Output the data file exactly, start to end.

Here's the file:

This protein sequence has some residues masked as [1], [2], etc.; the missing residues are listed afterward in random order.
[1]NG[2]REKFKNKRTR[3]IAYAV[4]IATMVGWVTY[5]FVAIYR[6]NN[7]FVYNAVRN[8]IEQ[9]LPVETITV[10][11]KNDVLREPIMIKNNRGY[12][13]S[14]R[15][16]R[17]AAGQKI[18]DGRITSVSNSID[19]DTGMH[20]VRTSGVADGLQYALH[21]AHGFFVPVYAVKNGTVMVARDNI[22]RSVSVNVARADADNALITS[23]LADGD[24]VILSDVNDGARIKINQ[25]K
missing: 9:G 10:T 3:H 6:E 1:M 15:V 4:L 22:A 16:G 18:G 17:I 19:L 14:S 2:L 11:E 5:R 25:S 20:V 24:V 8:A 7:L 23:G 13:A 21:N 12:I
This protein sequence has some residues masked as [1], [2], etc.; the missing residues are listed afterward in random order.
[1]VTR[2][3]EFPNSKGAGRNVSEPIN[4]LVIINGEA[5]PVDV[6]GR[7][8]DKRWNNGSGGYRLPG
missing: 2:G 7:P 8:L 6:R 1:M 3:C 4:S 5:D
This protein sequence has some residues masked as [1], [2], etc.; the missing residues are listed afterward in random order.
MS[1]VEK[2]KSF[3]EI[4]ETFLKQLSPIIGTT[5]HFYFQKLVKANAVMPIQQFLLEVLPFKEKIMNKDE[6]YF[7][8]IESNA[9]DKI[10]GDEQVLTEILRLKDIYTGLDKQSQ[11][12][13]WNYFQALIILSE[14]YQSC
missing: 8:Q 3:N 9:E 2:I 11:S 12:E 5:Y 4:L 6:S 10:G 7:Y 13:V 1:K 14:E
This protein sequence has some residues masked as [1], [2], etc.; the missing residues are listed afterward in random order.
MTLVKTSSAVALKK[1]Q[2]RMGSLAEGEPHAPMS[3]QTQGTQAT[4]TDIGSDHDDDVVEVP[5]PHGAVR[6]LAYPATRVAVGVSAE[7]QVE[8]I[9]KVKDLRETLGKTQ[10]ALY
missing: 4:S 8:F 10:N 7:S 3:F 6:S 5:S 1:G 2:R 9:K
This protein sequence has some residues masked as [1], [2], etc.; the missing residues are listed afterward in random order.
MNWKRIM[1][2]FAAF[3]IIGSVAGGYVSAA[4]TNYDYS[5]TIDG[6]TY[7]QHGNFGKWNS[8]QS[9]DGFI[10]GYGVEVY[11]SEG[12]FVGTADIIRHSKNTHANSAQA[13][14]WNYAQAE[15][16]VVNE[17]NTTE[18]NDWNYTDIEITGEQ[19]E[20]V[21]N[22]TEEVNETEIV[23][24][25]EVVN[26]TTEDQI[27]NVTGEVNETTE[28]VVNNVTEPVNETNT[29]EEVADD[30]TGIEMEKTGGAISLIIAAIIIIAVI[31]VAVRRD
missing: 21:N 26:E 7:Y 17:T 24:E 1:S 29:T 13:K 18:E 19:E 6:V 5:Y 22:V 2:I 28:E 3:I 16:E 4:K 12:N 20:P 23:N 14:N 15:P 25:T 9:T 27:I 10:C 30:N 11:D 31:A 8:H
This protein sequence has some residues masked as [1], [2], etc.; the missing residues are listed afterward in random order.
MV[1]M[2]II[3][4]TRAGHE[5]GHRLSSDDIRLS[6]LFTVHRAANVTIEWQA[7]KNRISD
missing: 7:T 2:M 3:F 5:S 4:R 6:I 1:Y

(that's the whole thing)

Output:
This protein sequence has some residues masked as [1], [2], etc.; the missing residues are listed afterward in random order.
[1]NG[2]REKFKNKRTR[3]IAYAV[4]IATMVGWVTY[5]FVAIYR[6]NN[7]FVYNAVRN[8]IEQ[9]LPVETITV[10][11]KNDVLREPIMIKNNRGY[12][13]S[14]R[15][16]R[17]AAGQKI[18]DGRITSVSNSID[19]DTGMH[20]VRTSGVADGLQYALH[21]AHGFFVPVYAVKNGTVMVARDNI[22]RSVSVNVARADADNALITS[23]LADGD[24]VILSDVNDGARIKINQ[25]K
missing: 9:G 10:T 3:H 6:E 1:M 15:V 4:L 22:A 16:G 18:G 17:I 19:L 14:S 2:L 11:E 5:R 25:S 20:V 24:V 8:A 7:L 23:G 13:A 21:N 12:I
This protein sequence has some residues masked as [1], [2], etc.; the missing residues are listed afterward in random order.
[1]VTR[2][3]EFPNSKGAGRNVSEPIN[4]LVIINGEA[5]PVDV[6]GR[7][8]DKRWNNGSGGYRLPG
missing: 2:G 7:P 8:L 6:R 1:M 3:C 4:S 5:D
This protein sequence has some residues masked as [1], [2], etc.; the missing residues are listed afterward in random order.
MS[1]VEK[2]KSF[3]EI[4]ETFLKQLSPIIGTT[5]HFYFQKLVKANAVMPIQQFLLEVLPFKEKIMNKDE[6]YF[7][8]IESNA[9]DKI[10]GDEQVLTEILRLKDIYTGLDKQSQ[11][12][13]WNYFQALIILSE[14]YQSC
missing: 8:Q 3:N 9:E 2:I 11:S 12:E 5:Y 4:L 6:S 10:G 7:Y 13:V 1:K 14:E
This protein sequence has some residues masked as [1], [2], etc.; the missing residues are listed afterward in random order.
MTLVKTSSAVALKK[1]Q[2]RMGSLAEGEPHAPMS[3]QTQGTQAT[4]TDIGSDHDDDVVEVP[5]PHGAVR[6]LAYPATRVAVGVSAE[7]QVE[8]I[9]KVKDLRETLGKTQ[10]ALY
missing: 4:S 8:F 10:N 7:S 3:F 6:S 5:S 1:G 2:R 9:K
This protein sequence has some residues masked as [1], [2], etc.; the missing residues are listed afterward in random order.
MNWKRIM[1][2]FAAF[3]IIGSVAGGYVSAA[4]TNYDYS[5]TIDG[6]TY[7]QHGNFGKWNS[8]QS[9]DGFI[10]GYGVEVY[11]SEG[12]FVGTADIIRHSKNTHANSAQA[13][14]WNYAQAE[15][16]VVNE[17]NTTE[18]NDWNYTDIEITGEQ[19]E[20]V[21]N[22]TEEVNETEIV[23][24][25]EVVN[26]TTEDQI[27]NVTGEVNETTE[28]VVNNVTEPVNETNT[29]EEVADD[30]TGIEMEKTGGAISLIIAAIIIIAVI[31]VAVRRD
missing: 21:N 26:E 7:Y 17:T 24:E 1:S 29:T 13:K 18:E 19:E 6:V 5:Y 22:V 2:I 28:E 3:I 16:E 4:K 12:N 20:P 23:N 14:N 15:P 25:T 9:T 27:I 10:C 30:N 11:D 31:A 8:H
This protein sequence has some residues masked as [1], [2], etc.; the missing residues are listed afterward in random order.
MV[1]M[2]II[3][4]TRAGHE[5]GHRLSSDDIRLS[6]LFTVHRAANVTIEWQA[7]KNRISD
missing: 7:T 2:M 3:F 5:S 4:R 6:I 1:Y